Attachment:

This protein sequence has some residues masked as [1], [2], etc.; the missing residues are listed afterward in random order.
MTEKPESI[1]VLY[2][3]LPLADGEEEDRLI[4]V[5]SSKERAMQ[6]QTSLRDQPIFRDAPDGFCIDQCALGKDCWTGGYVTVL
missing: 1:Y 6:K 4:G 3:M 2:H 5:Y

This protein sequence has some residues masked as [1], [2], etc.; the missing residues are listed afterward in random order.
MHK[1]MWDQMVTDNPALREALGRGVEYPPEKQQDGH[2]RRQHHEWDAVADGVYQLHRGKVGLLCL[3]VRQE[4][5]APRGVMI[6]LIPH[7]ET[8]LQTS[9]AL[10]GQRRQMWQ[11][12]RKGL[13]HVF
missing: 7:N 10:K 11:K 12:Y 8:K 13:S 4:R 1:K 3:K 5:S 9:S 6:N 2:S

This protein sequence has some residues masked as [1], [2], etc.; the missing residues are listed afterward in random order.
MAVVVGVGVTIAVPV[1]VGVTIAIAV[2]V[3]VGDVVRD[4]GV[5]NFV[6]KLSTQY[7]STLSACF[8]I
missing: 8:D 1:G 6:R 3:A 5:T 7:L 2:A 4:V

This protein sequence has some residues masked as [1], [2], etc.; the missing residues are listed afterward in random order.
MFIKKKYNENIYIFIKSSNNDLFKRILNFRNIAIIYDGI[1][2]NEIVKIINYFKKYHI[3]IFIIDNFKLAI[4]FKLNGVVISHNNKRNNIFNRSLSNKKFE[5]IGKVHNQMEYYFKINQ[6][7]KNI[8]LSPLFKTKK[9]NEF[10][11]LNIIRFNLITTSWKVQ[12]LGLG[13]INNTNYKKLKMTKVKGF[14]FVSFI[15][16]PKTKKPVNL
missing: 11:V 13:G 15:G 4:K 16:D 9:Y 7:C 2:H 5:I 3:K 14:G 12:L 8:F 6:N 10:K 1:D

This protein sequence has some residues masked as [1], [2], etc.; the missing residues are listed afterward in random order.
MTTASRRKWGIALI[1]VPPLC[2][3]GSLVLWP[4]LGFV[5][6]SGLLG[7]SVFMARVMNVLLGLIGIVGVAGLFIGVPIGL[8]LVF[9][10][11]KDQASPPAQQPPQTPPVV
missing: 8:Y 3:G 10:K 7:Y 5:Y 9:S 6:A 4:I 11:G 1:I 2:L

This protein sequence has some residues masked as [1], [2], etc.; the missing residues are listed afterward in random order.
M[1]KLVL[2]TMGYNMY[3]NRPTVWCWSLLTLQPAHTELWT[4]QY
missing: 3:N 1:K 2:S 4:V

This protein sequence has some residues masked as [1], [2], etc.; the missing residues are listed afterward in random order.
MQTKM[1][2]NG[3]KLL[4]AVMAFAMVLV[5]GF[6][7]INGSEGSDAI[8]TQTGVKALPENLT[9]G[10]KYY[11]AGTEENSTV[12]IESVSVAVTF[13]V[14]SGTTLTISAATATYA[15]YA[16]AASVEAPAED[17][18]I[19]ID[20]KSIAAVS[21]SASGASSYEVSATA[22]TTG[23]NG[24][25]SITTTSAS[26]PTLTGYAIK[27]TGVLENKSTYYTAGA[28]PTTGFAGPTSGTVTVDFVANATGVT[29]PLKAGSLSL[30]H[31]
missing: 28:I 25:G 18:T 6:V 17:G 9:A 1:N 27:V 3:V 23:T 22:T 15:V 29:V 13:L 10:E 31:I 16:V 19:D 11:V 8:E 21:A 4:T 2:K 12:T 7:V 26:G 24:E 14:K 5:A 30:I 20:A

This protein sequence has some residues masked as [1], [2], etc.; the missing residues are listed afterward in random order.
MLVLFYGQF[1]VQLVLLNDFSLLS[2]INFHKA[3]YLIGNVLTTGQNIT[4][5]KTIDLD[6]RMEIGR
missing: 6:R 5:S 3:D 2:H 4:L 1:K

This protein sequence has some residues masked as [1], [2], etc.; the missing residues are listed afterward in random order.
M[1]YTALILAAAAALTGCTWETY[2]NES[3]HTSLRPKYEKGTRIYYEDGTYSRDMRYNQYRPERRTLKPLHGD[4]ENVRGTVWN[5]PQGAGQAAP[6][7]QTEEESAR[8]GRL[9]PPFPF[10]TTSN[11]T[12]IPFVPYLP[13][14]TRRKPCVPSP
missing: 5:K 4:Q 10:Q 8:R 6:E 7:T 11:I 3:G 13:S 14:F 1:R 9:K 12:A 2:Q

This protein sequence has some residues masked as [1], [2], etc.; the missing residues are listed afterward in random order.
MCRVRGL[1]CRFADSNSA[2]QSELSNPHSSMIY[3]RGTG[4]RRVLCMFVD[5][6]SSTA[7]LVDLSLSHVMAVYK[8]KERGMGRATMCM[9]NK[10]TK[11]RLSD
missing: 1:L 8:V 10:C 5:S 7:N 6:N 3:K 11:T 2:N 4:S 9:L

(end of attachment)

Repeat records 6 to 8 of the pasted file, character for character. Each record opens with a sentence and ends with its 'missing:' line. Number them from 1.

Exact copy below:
This protein sequence has some residues masked as [1], [2], etc.; the missing residues are listed afterward in random order.
M[1]KLVL[2]TMGYNMY[3]NRPTVWCWSLLTLQPAHTELWT[4]QY
missing: 3:N 1:K 2:S 4:V

This protein sequence has some residues masked as [1], [2], etc.; the missing residues are listed afterward in random order.
MQTKM[1][2]NG[3]KLL[4]AVMAFAMVLV[5]GF[6][7]INGSEGSDAI[8]TQTGVKALPENLT[9]G[10]KYY[11]AGTEENSTV[12]IESVSVAVTF[13]V[14]SGTTLTISAATATYA[15]YA[16]AASVEAPAED[17][18]I[19]ID[20]KSIAAVS[21]SASGASSYEVSATA[22]TTG[23]NG[24][25]SITTTSAS[26]PTLTGYAIK[27]TGVLENKSTYYTAGA[28]PTTGFAGPTSGTVTVDFVANATGVT[29]PLKAGSLSL[30]H[31]
missing: 28:I 25:G 18:T 6:V 17:G 9:A 1:N 27:V 3:V 23:T 22:T 15:V 29:V 13:L 10:E 31:I 16:V 19:D 11:V 8:E 21:A 4:T 2:K 12:T 7:V 26:G 24:E 14:K 5:A 30:I 20:A

This protein sequence has some residues masked as [1], [2], etc.; the missing residues are listed afterward in random order.
MLVLFYGQF[1]VQLVLLNDFSLLS[2]INFHKA[3]YLIGNVLTTGQNIT[4][5]KTIDLD[6]RMEIGR
missing: 6:R 5:S 3:D 2:H 4:L 1:K